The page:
New Delhi: India needs to engage with a multiplicity of actors in a varied range of arenas and try to straddle what can be contradictory trends in our foreign policy, said Foreign Secretary, Dr S Jaishankar today. He was delivering a key note address at the inaugural session of the IFS-IDSA Seminar on ‘India and the Great Powers: Continuity and Change’, organised by the Institute for Defence Studies and Analyses (IDSA) in collaboration with the Norwegian Institute for Defence Studies (IFS), on November 21, 2016.
Speaking further, Dr Jaishankar pointed out that the contradictions between India and the other great powers are far less than before, offering the country an opportunity to forge ahead in a much more fluid and multi-polar set up than before. We should work towards an India which is prepared to engage the great powers more robustly, and see in that engagement a possibility of advancing its own prospects, he added.
Speaking on the issue of connectivity, the foreign secretary said that the lack of connectivity in South Asia is what is holding back India's and South Asia's prospects. We need to figure out how India and South Asia fit into the larger connectivity grid, he observed.
The fluidity and the free play at the great power level have translated into greater uncertainties at the regional level, noted Dr Jaishankar, adding that Asia is a large continent marked by sharp national rivalries and the absence of a security architecture.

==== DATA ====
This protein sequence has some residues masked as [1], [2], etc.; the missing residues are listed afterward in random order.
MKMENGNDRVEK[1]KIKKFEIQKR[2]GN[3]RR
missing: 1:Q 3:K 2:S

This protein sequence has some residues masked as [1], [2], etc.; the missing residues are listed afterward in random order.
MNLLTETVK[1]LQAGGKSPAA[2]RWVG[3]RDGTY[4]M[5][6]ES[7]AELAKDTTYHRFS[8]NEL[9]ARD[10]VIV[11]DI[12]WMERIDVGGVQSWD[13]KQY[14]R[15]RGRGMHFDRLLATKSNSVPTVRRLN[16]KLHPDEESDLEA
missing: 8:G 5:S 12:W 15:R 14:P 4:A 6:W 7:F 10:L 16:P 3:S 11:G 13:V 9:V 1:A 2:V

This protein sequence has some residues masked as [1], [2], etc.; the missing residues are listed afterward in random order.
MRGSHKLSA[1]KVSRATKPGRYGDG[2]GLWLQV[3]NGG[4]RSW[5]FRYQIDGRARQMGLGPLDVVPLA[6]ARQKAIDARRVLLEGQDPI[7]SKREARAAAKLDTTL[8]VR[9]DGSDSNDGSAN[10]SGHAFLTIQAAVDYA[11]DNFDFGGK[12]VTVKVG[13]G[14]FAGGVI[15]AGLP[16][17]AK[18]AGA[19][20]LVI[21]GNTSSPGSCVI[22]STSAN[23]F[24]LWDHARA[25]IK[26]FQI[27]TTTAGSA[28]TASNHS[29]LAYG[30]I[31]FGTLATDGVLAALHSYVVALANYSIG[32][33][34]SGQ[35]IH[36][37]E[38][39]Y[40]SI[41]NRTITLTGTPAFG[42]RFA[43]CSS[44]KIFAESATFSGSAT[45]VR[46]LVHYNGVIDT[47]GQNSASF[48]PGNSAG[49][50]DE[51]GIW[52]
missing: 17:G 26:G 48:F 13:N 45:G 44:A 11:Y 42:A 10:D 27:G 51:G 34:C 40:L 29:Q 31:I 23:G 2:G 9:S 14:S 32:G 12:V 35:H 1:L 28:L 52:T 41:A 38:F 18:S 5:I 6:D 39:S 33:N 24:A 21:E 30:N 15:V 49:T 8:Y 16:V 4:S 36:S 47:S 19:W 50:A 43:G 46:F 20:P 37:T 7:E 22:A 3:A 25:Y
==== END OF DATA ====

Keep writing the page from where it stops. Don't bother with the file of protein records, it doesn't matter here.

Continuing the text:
Stating that forums like BRICS offer the possibility of finding common ground with countries like Russia and China, the foreign secretary pointed out that the changing nature of India’s engagement with the great powers is reflected in recent engagements with the British Prime Minister Theresa May’s bilateral visit to India, the Chinese and Russian presidents’ participation at the BRICS meet in Goa recently, and the Indian Prime Minister’s recent visit to Japan – all reflect a decisive shift in India’s foreign policy.
Apart from great powers, India also needs to focus on the regional flux, observed Dr Jaishankar. The region is moving into a much more dynamic and complex environment, with unprecedented developments in the maritime space and on the land hubs on either side of India, he said.
The seminar, attended by reputed experts, examines India’s relations with the great powers, particularly the relationships with the United States, China, Russia and Japan.